Ever since I switched to full-time freelancing, my hours have shot through the roof, and my income fell through the floor. For a time, I fell into the trap of thinking that working harder (or longer) would solve my problems. It didn’t. Putting more hours in didn’t lead to any more: a) money, b) productivity, c) happiness, or even d) fulfillment.
Somehow, I traded 8 hours of work a day, 5 days a week for 10-12 hours a day, 7 days a week and for lower pay. Worse yet, I recently realized I get fewer things done per hour—even per day—than I used to.
Not the most desired of results, to put it mildly. Besides, I don’t believe that a neverending hustle is the answer to any question worth asking. Call me naive, or lazy, or removed from reality. I don’t mind. There has to be a better way to do things that matter and live a life worth living.
A book I read recently made me want to try something out.
We know our productivity drops when we work too long. We know there’s a point where the longer you work, the fewer things you achieve, and yet we all—most of us anyway—give in to the illusion that by working longer and harder we can beat the system, be the exception, and achieve great things. Science tells us that this worldview is, at best, misguided. It doesn’t lead anywhere. Longer hours have diminishing returns on our productivity. Simple as that.
Can shorter hours, rest, and leisure be the answer? I don’t know. But as my own boss, I can give myself the freedom to try things out.
Thus far, I’ve been driven by things like the clock, the word count, the number of leads generated, self-loathing, hours of deliberate practice, and so on. But for the next 30 days, I will try a radically different approach. I will follow my inner energy levels, not the inner foreman.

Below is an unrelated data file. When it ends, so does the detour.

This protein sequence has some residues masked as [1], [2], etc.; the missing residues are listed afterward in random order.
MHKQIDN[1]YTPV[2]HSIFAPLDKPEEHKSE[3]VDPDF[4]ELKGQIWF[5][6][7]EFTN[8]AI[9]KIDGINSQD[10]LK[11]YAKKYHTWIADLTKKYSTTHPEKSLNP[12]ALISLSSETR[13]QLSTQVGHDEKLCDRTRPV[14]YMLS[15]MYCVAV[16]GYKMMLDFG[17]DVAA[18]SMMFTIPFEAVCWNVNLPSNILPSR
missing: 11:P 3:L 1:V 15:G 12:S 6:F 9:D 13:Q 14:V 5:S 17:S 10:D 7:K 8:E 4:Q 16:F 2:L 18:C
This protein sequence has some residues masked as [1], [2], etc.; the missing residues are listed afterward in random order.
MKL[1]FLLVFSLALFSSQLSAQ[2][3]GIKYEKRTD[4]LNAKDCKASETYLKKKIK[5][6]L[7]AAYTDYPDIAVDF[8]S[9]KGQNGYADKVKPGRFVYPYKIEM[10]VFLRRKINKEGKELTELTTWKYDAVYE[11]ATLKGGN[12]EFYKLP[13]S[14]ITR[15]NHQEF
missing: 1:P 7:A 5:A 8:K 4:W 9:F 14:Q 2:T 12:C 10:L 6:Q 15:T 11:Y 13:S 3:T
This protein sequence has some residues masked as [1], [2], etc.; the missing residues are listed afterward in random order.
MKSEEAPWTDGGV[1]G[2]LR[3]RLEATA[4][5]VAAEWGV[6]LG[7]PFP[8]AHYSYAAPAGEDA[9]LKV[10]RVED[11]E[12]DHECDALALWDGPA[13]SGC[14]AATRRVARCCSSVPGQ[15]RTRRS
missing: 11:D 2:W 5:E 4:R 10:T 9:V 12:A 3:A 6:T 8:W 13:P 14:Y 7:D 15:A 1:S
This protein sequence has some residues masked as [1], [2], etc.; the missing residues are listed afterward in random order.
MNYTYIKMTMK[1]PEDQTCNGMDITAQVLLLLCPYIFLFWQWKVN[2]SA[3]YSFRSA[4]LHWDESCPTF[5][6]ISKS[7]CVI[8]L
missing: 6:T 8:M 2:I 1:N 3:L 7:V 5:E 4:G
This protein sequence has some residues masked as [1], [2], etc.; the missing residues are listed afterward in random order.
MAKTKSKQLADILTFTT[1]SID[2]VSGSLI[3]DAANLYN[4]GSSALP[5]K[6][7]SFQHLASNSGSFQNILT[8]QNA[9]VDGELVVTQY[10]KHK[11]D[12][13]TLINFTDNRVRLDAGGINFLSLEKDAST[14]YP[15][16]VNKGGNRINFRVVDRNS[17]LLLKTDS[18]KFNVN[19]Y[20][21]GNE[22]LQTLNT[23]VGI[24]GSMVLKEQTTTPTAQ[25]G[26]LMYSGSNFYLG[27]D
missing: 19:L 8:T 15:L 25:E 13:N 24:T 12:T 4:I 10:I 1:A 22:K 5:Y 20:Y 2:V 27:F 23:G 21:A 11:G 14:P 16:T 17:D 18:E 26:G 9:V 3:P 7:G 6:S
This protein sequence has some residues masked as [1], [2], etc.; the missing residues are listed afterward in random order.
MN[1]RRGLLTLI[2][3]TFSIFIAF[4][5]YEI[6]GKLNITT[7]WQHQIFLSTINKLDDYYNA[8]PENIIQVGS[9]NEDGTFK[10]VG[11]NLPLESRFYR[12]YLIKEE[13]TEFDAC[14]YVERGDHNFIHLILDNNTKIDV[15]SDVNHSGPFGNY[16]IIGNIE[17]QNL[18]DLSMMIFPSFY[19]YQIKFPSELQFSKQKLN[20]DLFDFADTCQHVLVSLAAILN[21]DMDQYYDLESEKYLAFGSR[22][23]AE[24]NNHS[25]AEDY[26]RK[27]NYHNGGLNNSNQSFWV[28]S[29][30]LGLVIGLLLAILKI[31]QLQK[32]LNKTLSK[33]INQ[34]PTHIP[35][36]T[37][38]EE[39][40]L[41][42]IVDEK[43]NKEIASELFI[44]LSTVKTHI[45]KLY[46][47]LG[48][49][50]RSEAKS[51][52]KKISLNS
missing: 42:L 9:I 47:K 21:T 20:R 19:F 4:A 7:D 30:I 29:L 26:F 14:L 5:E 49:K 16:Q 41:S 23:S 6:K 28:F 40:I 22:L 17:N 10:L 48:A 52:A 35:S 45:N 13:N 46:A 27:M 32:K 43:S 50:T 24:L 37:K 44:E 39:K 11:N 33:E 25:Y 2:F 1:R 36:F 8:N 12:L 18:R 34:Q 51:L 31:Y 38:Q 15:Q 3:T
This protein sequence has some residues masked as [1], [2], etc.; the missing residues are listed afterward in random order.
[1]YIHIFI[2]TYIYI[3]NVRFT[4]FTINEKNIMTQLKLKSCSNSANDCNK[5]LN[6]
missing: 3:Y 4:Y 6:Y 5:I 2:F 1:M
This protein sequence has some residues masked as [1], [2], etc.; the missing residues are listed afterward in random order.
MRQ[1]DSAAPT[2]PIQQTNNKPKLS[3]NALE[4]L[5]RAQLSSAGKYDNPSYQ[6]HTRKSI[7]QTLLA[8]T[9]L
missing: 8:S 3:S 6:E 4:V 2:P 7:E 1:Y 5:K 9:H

I’ll wake up each morning, note the time, hide the clock (and the phone), and get to work. I will continue working on one task at a time, take proper breaks every hour, and stop working for the day when I become distracted or restless. Once done, I will note the time, close my laptop, and forget I ever wanted to be a writer and an editor until the next morning. No e-mail, no twitter, no catching up on work.
The hope is that by cutting my hours, I will also cut out all nonessentials, the nice-to-haves, and the easy-to-dos that occupy so much of my time. Is it possible to get a day’s work from only a few hours each day? I guess I’ll see.
I intend to spend the afternoons enjoying myself. Going for walks, visiting the bookstore, cooking something cool, playing games, or doing anything else that pleases me. Just writing about it makes me feel guilty, but maybe that’s a part of the problem.
And let’s face it, there won’t be a better time to experiment with such things than now when the world is practically on hold.
I also feel a small need to explain myself. After all, there’s this myth that once you turn your passion into a source of income, all problems disappear, and you suddenly find yourself living the dream, that nothing feels like work anymore. That’s rubbish. The moment your passion turns into a profession, the stakes get higher. Work’s work. Even when it involves doing the thing you love.
I often tell writers to distance themselves from their work in order to improve. This time, I’ll take this advice too.
I’ll be brilliant, dedicated, and efficient for a few hours each day, and then I’ll let myself off the hook and be unapologetically idle for the rest of the day to see what happens.
I’ll be reporting the outcomes along the way. Wish me luck.
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